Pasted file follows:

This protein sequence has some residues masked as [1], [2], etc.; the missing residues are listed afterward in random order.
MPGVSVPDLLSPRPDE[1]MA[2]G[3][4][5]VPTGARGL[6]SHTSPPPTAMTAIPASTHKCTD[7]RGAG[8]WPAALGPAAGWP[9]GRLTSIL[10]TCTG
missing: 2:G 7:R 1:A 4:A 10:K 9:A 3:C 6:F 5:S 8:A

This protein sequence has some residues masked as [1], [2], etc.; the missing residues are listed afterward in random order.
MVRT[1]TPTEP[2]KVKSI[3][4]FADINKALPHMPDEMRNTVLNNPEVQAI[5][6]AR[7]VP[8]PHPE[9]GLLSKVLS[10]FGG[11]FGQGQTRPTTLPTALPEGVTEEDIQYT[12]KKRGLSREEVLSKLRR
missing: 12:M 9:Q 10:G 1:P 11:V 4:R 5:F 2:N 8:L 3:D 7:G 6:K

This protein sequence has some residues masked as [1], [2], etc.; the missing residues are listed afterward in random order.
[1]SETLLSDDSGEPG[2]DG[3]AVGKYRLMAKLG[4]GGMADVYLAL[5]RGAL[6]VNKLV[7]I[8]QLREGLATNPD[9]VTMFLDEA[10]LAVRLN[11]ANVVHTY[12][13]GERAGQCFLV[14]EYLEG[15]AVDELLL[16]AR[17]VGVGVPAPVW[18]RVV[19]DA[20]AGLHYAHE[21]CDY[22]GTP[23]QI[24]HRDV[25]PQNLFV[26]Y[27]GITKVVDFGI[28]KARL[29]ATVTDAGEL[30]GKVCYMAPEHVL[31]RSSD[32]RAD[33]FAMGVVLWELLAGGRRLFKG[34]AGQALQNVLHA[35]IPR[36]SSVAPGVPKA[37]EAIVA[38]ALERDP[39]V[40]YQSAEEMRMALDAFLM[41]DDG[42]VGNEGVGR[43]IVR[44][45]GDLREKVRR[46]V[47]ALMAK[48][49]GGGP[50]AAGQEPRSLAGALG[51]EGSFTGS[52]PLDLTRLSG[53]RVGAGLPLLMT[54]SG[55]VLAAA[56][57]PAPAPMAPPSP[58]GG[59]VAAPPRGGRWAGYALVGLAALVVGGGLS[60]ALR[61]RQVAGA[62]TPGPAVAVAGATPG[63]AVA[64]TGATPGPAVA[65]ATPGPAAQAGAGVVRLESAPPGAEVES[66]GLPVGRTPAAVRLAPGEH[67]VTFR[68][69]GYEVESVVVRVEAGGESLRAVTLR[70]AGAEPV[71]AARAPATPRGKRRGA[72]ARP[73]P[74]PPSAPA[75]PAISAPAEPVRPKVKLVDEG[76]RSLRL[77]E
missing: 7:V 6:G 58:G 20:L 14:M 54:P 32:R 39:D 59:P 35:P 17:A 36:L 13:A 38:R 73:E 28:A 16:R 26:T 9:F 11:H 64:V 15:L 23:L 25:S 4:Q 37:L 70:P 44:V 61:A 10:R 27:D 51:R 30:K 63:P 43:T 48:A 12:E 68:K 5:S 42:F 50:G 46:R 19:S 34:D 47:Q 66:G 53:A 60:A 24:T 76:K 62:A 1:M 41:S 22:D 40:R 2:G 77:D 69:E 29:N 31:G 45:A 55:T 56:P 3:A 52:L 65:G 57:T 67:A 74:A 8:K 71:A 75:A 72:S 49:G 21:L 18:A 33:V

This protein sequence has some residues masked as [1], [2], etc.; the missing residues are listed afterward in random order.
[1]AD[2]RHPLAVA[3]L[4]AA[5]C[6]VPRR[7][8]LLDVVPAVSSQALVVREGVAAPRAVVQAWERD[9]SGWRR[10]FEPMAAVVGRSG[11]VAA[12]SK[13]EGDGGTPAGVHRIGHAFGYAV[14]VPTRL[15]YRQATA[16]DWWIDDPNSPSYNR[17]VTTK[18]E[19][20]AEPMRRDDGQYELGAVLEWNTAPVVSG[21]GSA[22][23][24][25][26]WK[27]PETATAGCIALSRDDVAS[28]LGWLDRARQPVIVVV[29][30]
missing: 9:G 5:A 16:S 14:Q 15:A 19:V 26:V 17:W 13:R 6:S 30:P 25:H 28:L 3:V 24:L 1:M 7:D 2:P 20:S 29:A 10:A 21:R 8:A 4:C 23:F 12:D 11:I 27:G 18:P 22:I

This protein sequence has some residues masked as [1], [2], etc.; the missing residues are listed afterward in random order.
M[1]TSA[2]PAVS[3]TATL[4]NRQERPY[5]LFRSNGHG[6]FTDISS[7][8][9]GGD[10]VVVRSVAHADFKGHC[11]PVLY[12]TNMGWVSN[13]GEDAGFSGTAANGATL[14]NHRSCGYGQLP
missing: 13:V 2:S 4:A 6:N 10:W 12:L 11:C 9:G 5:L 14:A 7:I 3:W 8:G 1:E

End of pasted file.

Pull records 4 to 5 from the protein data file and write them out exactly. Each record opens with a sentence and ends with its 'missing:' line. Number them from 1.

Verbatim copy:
This protein sequence has some residues masked as [1], [2], etc.; the missing residues are listed afterward in random order.
[1]AD[2]RHPLAVA[3]L[4]AA[5]C[6]VPRR[7][8]LLDVVPAVSSQALVVREGVAAPRAVVQAWERD[9]SGWRR[10]FEPMAAVVGRSG[11]VAA[12]SK[13]EGDGGTPAGVHRIGHAFGYAV[14]VPTRL[15]YRQATA[16]DWWIDDPNSPSYNR[17]VTTK[18]E[19][20]AEPMRRDDGQYELGAVLEWNTAPVVSG[21]GSA[22][23][24][25][26]WK[27]PETATAGCIALSRDDVAS[28]LGWLDRARQPVIVVV[29][30]
missing: 9:G 5:A 16:S 14:Q 15:A 19:V 26:V 17:W 13:R 6:S 30:P 25:H 28:L 3:V 24:L 1:M 7:D 2:P 20:S 29:A 10:A 21:R 8:A 4:C 23:F 12:D 11:I 27:G 18:P 22:I

This protein sequence has some residues masked as [1], [2], etc.; the missing residues are listed afterward in random order.
M[1]TSA[2]PAVS[3]TATL[4]NRQERPY[5]LFRSNGHG[6]FTDISS[7][8][9]GGD[10]VVVRSVAHADFKGHC[11]PVLY[12]TNMGWVSN[13]GEDAGFSGTAANGATL[14]NHRSCGYGQLP
missing: 13:V 2:S 4:A 6:N 10:W 12:L 11:C 9:G 5:L 14:A 7:I 3:W 8:G 1:E